Media Should Not Fall Back To The Elusive “Trump Pivot” Narrative At Trump’s GOP Convention Speech
Blog ››› ››› ALEX KAPLAN
Media figures have been predicting Republican presidential nominee Donald Trump’s imminent "pivot" towards acting "presidential" for months, and they're at risk of making the same mistake again after Trump’s July 21 nomination acceptance speech at the Republican National Convention. The proclamation has consistently backfired and it whitewashes Trump’s racist, slanderous, and conspiratorial rhetoric.
Throughout Trump’s presidential campaign, media outlets and figures have obsessively looked for the Trump “pivot.” Each time the candidate has momentarily abandoned his usual vitriolic rhetoric for a teleprompter-driven speech, media figures rushed to claim that Trump was “pivoting” toward the general election and acting more “presidential,” whitewashing all of the racist, sexist, slanderous, and conspiratorial attacks he regularly doles out.
With three disastrous days so far at the convention -- and given Trump’s past speeches leaning toward the dangerous and extreme -- media must avoid the trap of setting a low bar for Trump’s acceptance speech and refrain from allowing a seemingly tame speech from being praised by the media as a pivot.
Following Trump’s April victory in the New York primary, Fox’s Megyn Kelly and ABC’s Tom Llamas said Trump was becoming “more presidential” and “trying out a more presidential style” because he did not call his opponent Sen. Ted Cruz (R-TX) “Lyin’ Ted.” Trump returned to using the phrase immediately the next day. In June, after Republican leaders beseeched Trump to “get on message” following his multiday racist crusade against the federal judge presiding over lawsuits against Trump University, Trump delivered a teleprompter speech devoid of any attacks. Media figures immediately proclaimed it looked like a “new, more presidential Donald Trump” and that Trump had “acted presidential,” but less than a week later, the candidate suggested President Obama was sympathetic to terrorists.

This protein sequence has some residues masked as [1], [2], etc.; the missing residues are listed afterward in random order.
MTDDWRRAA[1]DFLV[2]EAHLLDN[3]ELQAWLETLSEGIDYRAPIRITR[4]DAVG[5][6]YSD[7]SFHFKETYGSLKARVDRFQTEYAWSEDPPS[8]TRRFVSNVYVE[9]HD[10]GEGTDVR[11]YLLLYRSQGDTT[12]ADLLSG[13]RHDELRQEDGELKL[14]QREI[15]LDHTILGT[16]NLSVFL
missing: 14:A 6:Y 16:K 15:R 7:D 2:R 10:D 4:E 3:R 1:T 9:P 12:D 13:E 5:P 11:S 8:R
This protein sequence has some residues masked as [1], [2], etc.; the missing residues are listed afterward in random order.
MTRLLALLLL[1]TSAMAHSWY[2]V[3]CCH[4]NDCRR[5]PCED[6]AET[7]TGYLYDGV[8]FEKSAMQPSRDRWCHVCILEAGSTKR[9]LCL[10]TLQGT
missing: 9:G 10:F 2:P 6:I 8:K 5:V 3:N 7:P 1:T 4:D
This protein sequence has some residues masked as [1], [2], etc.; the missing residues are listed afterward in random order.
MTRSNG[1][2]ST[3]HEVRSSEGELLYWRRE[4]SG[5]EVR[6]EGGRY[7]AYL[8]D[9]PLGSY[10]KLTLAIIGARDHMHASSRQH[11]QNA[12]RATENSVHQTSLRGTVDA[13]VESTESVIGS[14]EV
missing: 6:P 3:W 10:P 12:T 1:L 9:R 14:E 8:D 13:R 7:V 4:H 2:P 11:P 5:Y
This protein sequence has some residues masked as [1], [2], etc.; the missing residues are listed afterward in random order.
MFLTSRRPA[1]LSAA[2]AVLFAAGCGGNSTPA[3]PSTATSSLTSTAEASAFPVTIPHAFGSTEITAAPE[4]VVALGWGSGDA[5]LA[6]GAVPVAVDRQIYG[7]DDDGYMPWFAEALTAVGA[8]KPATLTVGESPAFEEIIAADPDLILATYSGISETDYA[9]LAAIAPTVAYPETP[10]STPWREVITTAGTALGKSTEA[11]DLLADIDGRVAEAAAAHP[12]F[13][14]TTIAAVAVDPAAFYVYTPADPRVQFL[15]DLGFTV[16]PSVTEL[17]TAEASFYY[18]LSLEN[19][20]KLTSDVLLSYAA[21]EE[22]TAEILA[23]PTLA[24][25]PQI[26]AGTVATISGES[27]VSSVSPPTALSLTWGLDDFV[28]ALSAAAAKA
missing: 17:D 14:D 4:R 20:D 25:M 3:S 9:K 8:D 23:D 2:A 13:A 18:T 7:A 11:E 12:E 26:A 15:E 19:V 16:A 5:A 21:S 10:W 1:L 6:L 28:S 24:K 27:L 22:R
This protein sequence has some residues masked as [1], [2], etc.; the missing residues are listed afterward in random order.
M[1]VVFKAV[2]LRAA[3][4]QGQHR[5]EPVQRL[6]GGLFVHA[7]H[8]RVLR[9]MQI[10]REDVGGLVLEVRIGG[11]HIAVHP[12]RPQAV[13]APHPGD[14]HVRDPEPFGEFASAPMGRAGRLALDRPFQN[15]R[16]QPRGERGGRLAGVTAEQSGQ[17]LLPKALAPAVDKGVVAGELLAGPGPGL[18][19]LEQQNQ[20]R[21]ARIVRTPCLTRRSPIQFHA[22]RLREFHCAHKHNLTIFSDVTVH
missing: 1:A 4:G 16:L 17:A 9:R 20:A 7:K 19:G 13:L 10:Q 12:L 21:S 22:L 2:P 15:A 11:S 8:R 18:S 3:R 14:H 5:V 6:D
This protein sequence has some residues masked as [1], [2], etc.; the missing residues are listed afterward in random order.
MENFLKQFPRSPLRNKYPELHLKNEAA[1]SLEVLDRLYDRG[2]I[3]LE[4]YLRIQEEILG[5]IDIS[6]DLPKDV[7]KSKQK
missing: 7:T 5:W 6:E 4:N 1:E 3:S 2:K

This pattern has whitewashed many of Trump’s past actions and comments, such as doubling down on his proposed Muslim ban, accusing Cruz’s father of being involved in the John F. Kennedy assassination, and questioning the faith of presumptive Democratic presidential nominee Hillary Clinton. In the past month Trump has praised former Iraqi dictator Saddam Hussein, claimed without any proof that moments of silence were called for the murderer of police officers in Dallas, and speculated Obama was giving subliminal support to the shootings of police officers though his “body language.”
The tendency to praise Trump after he shows restraint in his speeches, as CNN analyst David Gregory noted, gives Trump “credit for kind of campaign 101.”
Some media figures have called on their colleagues to stop grading Trump on a curve. CNN political commentator Marc Lamont Hill noted the whitewashing means “we’re not talking about something controversial” and instead, “We're talking about Trump changing the direction of his campaign.” NBC’s Nicolle Wallace pointed out that any Trump “pivot” comes right before his tendency of “trotting out conspiracy theories.” And former Jeb Bush communications director Tim Miller pointedly said on MSNBC, “How stupid can we possibly be to keep getting fooled by this guy? And every day I get a call from a reporter who says now is he going to pivot? Now is he going to pivot? No, this is Trump.”
Media have another chance with Trump’s speech to learn from their mistakes. Regardless of what Trump says in his likely teleprompter-guided speech, they must not fall back on this tired and false narrative. As Tony Schwartz, the ghostwriter of Trump’s book The Art of the Deal, aptly explained to The New Yorker, “‘There is no private Trump’” that “he is keeping in reserve for after the campaign.”
It’s time media finally accept that.